The winter months are starting to close in. Depending on where you live, that could mean a lot of snow. Regardless of what part of the country you’re in, you should expect a chill to set in eventually.
While that could be fine when you’re out and out, you wouldn’t want it in your home. That means that you’ll need to winterize your home. Not sure about what the process is? You’ll want to know a few things before you start.
Why Winterize Your Home
You might be wondering why you need to winterize your home. There are multiple reasons for this. Keeping the cold out is the most obvious, although there are other reasons. It also means making your home more energy-efficient.
In doing so, you’ll focus particularly on warmth and comfort. That’ll typically entail focusing on a few areas, such as your doors and windows. You’ll need to look at several other places, too, such as your roof, the walls themselves, and even the floor.
Installing insulation is perhaps the most obvious way of winterizing your home. If you’ve taken care of that, you’d assume that your house is winterized. While that’s the largest thing to do, it isn’t the only one.
If you want to take care of this properly, you’ll need to look at a few specific areas.
How To Make Your Home Winter Ready
Get The Pipes Checked
You’ll need to put a lot of effort into protecting your pipes from the colder weather. If any are exposed to the outside, you should consider insulating them. Doing so will be much easier than you’d expect, although that could depend on where exactly the piping is.
If they’re not insulated, they run the risk of freezing over during the winter. That’ll have a domino effect on your water and other systems. You should also check your pipes for leaks. If you find any, they should be relatively easy to fix.
In many cases, installing a gasket might be enough to address it. You’ll need to make sure that you use the right gasket material, so that you can prevent rust buildup and other damage. You should be able to do all of this yourself. Some leaks - and other issues - may need a professional, however.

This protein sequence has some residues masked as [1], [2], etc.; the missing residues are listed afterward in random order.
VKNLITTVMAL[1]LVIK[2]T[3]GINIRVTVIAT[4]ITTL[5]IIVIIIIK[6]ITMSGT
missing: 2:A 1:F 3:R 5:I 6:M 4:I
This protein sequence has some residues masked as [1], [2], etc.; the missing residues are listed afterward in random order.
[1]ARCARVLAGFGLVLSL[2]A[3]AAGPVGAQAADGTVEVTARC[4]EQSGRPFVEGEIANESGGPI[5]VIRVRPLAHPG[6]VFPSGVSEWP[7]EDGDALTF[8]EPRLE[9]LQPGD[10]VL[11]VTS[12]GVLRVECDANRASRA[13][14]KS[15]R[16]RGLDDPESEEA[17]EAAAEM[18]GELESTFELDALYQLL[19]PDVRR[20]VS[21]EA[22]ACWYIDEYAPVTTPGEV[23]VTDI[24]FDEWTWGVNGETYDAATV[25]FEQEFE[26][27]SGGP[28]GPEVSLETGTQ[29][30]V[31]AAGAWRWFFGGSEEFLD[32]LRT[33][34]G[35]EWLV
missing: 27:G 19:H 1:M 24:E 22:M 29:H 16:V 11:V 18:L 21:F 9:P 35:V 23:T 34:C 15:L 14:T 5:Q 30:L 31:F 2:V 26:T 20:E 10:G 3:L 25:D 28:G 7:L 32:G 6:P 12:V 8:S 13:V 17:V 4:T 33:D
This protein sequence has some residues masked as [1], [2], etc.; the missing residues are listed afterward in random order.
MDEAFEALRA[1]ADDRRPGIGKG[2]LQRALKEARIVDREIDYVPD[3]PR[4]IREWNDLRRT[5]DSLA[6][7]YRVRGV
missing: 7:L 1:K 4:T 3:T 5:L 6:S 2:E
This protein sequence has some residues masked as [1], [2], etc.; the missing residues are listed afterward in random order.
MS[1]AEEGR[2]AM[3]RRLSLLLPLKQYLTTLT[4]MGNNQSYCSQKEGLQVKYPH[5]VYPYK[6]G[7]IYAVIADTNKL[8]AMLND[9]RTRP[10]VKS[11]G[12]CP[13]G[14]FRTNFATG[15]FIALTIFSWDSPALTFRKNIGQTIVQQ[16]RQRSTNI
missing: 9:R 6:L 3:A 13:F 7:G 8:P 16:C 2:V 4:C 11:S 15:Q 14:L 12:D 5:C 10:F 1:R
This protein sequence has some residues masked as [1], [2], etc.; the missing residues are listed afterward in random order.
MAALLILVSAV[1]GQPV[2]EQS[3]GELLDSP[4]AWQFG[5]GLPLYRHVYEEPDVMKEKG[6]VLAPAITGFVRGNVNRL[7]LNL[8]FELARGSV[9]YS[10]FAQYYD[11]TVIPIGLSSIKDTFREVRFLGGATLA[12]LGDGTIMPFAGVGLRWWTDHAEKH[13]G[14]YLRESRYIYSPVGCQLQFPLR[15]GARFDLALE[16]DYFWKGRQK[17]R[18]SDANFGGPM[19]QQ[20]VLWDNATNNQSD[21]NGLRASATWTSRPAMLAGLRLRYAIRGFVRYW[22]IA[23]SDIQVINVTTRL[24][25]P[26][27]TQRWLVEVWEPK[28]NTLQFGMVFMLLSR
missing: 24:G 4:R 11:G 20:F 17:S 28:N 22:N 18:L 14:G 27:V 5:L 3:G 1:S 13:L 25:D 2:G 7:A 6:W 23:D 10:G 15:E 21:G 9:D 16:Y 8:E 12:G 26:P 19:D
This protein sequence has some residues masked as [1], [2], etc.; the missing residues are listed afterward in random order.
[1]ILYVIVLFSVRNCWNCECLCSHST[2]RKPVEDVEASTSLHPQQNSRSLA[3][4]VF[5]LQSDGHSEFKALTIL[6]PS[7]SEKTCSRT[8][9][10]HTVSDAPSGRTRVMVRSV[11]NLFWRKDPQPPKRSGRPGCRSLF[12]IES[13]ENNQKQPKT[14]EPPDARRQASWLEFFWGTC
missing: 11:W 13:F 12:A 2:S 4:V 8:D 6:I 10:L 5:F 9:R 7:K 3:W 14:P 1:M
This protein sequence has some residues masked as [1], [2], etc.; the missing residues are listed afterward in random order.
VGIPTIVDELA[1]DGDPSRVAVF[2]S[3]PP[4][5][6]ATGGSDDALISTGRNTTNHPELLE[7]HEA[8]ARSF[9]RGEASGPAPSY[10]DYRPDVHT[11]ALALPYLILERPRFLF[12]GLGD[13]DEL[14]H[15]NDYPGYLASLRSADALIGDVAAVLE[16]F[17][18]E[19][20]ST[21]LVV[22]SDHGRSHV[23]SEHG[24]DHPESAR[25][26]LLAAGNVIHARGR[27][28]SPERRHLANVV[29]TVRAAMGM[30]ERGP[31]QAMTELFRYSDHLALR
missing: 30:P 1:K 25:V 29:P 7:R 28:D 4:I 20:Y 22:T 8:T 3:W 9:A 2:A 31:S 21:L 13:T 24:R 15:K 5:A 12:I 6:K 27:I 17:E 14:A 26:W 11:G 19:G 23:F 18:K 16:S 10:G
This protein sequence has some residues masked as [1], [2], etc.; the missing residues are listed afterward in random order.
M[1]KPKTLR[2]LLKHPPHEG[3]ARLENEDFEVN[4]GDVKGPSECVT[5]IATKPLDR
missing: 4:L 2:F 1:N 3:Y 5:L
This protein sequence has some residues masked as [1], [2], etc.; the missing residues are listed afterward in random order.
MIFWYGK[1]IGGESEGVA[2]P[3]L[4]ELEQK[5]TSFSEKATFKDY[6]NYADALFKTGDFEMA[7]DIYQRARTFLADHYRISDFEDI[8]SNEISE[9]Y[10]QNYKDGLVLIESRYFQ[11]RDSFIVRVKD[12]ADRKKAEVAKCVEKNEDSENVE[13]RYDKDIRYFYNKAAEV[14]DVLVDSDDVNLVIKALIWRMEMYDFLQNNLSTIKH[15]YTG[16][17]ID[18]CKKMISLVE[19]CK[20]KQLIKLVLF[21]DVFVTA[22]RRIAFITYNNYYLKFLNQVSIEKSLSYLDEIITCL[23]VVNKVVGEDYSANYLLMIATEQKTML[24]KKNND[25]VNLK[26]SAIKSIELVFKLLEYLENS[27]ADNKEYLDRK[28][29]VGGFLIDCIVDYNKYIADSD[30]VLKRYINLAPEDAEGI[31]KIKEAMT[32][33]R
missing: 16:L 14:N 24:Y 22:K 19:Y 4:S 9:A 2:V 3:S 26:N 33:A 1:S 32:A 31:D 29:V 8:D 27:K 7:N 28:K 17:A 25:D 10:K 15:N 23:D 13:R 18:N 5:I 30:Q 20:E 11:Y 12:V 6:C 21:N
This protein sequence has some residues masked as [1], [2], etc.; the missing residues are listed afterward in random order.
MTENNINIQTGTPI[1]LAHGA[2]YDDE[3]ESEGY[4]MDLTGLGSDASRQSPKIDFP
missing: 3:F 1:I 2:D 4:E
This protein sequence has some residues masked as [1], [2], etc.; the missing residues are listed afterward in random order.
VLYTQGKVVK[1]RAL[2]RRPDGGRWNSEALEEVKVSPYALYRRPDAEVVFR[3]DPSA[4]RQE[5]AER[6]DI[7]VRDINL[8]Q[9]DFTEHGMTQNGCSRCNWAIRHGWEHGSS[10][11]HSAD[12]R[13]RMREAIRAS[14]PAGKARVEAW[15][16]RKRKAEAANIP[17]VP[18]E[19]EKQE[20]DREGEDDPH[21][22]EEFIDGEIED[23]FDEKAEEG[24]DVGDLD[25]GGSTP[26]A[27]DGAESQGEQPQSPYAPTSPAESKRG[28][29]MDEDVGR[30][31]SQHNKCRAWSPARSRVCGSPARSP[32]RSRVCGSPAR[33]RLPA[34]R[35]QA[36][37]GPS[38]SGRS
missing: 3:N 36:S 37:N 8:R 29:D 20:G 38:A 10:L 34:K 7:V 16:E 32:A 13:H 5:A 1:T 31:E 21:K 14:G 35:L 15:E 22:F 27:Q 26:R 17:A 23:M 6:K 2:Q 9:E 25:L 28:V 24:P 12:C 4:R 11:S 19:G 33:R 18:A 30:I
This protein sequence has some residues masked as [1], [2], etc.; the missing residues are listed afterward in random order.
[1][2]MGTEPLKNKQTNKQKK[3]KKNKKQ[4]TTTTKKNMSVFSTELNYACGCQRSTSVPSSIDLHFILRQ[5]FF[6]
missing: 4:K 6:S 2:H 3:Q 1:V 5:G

Get them done before the winter starts to prevent any issues.
Trim Nearby Trees
If there are trees on your property, then you should give these a trim. The closer they are to your home, the more recommended this is. If they’re near your windows or doors, that’s especially true.
Snow and ice can build up on the branches. While the snow falling wouldn’t be too much of a bad thing, the branches themselves could break and fall. Once they’re weighed down enough, this becomes increasingly likely.
Depending on the size of the branch, this could do a lot of damage. The last thing you’d want is you or someone else getting hurt. And that’s without mentioning the potential property damage.
Block Any Air Leaks
Drafts can have a significant impact on your energy bills. While this mightn’t be too noticeable, it can add up to quite a lot over the winter. You’ll need to get rid of these leaks to prevent this. Thankfully, this should be quite easy.
Check around your doors and windows for any cracks or holes. These will more than likely be the cause of your draft. Filling them in with some calk or sealant will fix this quite quickly. Afterwards, it’s worth sanding it down and painting it so that it matches the wall.
Replicate this process around each of your doors and windows to maximize the impact. Once you’re done, you shouldn’t have to worry about any more drafts.
Install Storm Doors & Windows
You don’t need to live in an area affected by many storms to install storm doors and windows. Putting them in could reduce your energy bills significantly. That’s primarily because they’ll let much less air in and out of your home.
That’ll make sure that you prevent any cold air from coming in. Since there’s no hot air going out, you wouldn’t need to worry too much about heating costs. Depending on where you live, there might be some tax refunds or similar initiatives that can help with the price.
That should help make them much more affordable.
Check Your Insulation
While you might already have insulated your home, it’s worth giving it an inspection. If it’s been a while since it was installed, this is especially vital. Over time, insulation can be damaged or worn down.
You’ll need to find any parts that have suffered from this. If there are any, then you’ll need to fix them. In most cases, you’ll need to remove the damaged part and replace it with new insulation. That should be relatively easy to do, although it will take some time.
Reverse Your Ceiling Fans
Not many people know that they can reverse their ceiling fans. If you’re wondering how this relates to winterizing your home, you could be surprised. Typically, ceiling fans will blow cold air around the home.
Once they’ve been reversed, however, they’ll spin in the opposite way. That’ll make them force warmer, lighter air around the room instead. If you want to keep the heating off but want to feel a little warmer, this could make all the difference.
It shouldn’t be difficult to take advantage of this; most ceiling fans have a button that you can press to make this switch. Just remember to switch it back once the warmer months come back.
Knowing how to winterize your home is half the battle. The rest is to actually do it. While it might take some effort, it’ll save you much more in the long term. It’ll also save you a significant amount of money.
Not only will you save on any potential repairs, but your electricity and heating bills should be reduced. What’s stopping you from giving it a shot?